· Get your airline tickets. Your program may take care of this; if not, there are a number of websites you can use to research flights, e.g., kayak.com, flychina.com, etc. And, old-fashioned as it may sound, travel agents are still a very good source of information and sometimes better-priced tickets. Try to find one locally who specializes in Asian itineraries, in case you need help putting together a creative itinerary.
· Be prepared to spend a little more on your first trip to China than on possible follow-up visits. You are essentially paying people to show you how things work. Restaurants with English menus cost more, but they’ll feed you while you figure out the names of your favorite dishes; pre-arranged tour buses get you where you’re going without having to figure out the local transportation system, but once you feel comfortable with the lay of the land, you can take bullet trains and domestic flights (all signage there is bilingual), and maybe even city transit!
· Pack as lightly as possible, no matter how long you’re going for. Sometimes, you will need to carry your luggage some distances, perhaps from a tour bus to a hotel entrance blocked by construction, or through a train station with no luggage carts to be found. The wheels on your suitcases will be handy… until you get to a long staircase with no escalator. Err on the side of washing your clothes (by hand, probably) more often and packing fewer sets of clothes. If you go in the summer, you can buy short-sleeved shirts in China; Chinese long sleeves tend to be too short for Westerners.
The most long-lasting memories of many trips are often those that involve people (for better and for worse!). Get out there and talk to the people around you in China – find out where they live, what they like to do, what they think about. You may find that folks everywhere are just trying to make a living and create a better life for their loved ones. The more stories you hear, the more you will be able to differentiate between what is common and uncommon, the kind of contextualization that you need every time you read the news. If one person says real estate in China is too expensive, maybe that person is just an outlier. If everyone you talk to says that real estate in China is too expensive, then maybe there is something to it!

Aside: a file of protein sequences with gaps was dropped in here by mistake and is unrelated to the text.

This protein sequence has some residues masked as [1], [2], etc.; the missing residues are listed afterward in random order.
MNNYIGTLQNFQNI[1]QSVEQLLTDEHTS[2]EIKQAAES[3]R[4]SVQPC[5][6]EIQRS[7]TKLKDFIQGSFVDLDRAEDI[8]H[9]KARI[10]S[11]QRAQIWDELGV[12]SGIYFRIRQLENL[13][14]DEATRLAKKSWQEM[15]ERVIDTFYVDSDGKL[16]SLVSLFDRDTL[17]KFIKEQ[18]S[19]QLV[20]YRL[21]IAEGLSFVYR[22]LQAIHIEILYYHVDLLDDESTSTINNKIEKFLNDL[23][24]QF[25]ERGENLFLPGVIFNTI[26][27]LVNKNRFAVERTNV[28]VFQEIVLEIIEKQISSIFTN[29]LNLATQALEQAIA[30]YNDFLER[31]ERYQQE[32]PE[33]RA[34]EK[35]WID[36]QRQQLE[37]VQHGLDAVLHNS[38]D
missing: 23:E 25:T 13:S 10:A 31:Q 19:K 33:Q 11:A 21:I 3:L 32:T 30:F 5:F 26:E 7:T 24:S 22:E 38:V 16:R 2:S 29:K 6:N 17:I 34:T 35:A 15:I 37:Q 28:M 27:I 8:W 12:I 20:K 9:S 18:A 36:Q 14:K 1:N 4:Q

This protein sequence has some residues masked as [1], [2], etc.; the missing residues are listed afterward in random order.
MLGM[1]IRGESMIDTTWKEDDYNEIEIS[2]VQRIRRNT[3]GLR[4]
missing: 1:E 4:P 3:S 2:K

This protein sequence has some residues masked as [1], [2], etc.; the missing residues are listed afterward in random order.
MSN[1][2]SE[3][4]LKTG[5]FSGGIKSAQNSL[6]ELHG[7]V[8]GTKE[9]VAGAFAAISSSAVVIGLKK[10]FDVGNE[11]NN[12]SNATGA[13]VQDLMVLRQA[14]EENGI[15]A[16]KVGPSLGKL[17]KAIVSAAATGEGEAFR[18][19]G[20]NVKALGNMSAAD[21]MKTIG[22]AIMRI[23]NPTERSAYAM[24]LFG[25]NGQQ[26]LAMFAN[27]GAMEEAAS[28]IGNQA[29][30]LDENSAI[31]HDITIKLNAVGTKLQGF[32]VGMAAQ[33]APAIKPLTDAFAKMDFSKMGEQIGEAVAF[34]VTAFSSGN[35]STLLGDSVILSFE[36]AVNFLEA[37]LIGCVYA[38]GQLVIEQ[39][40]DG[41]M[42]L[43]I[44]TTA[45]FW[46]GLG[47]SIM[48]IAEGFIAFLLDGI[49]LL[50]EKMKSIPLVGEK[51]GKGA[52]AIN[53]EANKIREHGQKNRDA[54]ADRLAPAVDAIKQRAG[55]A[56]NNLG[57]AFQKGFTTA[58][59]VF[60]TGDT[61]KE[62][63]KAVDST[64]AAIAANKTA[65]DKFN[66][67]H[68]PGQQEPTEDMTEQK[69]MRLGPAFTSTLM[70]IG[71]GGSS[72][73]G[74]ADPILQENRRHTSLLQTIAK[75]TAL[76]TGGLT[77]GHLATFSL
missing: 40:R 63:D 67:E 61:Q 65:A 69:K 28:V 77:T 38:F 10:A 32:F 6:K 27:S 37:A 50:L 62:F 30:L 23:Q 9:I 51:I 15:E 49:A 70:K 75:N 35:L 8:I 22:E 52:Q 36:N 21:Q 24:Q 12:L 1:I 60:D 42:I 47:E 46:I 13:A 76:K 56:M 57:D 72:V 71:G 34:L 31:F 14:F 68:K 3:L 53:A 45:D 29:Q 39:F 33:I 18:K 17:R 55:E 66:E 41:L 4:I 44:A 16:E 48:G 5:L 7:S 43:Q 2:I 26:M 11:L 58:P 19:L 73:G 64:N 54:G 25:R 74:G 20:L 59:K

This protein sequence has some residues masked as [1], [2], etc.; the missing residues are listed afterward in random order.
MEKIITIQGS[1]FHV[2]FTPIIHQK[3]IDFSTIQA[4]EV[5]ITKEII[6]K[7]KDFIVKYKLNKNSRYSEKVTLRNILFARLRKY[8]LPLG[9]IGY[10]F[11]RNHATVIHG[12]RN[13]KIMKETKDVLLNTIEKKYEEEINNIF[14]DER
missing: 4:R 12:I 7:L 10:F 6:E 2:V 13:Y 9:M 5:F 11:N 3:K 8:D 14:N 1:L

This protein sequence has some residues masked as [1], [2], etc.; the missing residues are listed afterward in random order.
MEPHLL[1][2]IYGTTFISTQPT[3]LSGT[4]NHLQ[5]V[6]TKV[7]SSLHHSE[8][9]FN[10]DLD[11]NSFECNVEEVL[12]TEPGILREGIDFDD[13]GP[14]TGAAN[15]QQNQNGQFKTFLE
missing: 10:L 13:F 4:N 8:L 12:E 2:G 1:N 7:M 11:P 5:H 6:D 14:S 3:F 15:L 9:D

Granted, those who do not speak Chinese will be limited to conversing with locals who speak English. While fluent English speakers are a minority in China, their experiences are no less authentically Chinese than those of the masses who do not speak English. Furthermore, English-speaking Chinese people know many non-English speaking ones, so you can still access the experiences and perspectives of the majority through the English-speaking minority. Even in the most strictly-regimented tour group schedule, you can make conversation with the tour guide, sometimes your hotel front desk staff, with high school and college-age students at tourist sites, and so on. Of course, you need to get your photos of the Terra Cotta Warriors, but save 10 minutes to talk to some Chinese tourists who are just as impressed by the tombs as you are!
The longer you spend in China, the more you realize you still do not know. When you get home, keep reading articles about the country, this time armed with your newfound ability to add context to the events. Share your stories with your family and friends… up to a point. You don’t want to become that person who can’t shut up about their trip to China and who is now an expert on everything Sinological!
Most of all, keep in touch with Chinese people you’ve met, either by email (which Americans prefer) or with the WeChat smart phone app (which Chinese prefer). Your new friends can keep you up to date on what the Chinese themselves care about and you may be able to begin with them the cycle of reciprocity upon which friendship in East Asia is based. They already helped you have a rewarding experience in China; now, it will be up to you to find ways to say “thank you”!
Based in Columbus, Ohio, Patrick McAloon spends his time bridging Chinese and American culture through cross-cultural communication training programs, study abroad programs, Mandarin instruction and Chinese language pedagogy instruction. His new book, Studying in China, is a guide for people thinking about going to China for the first time… and their parents and teachers. See TUTTLE publishing website for more details on this book.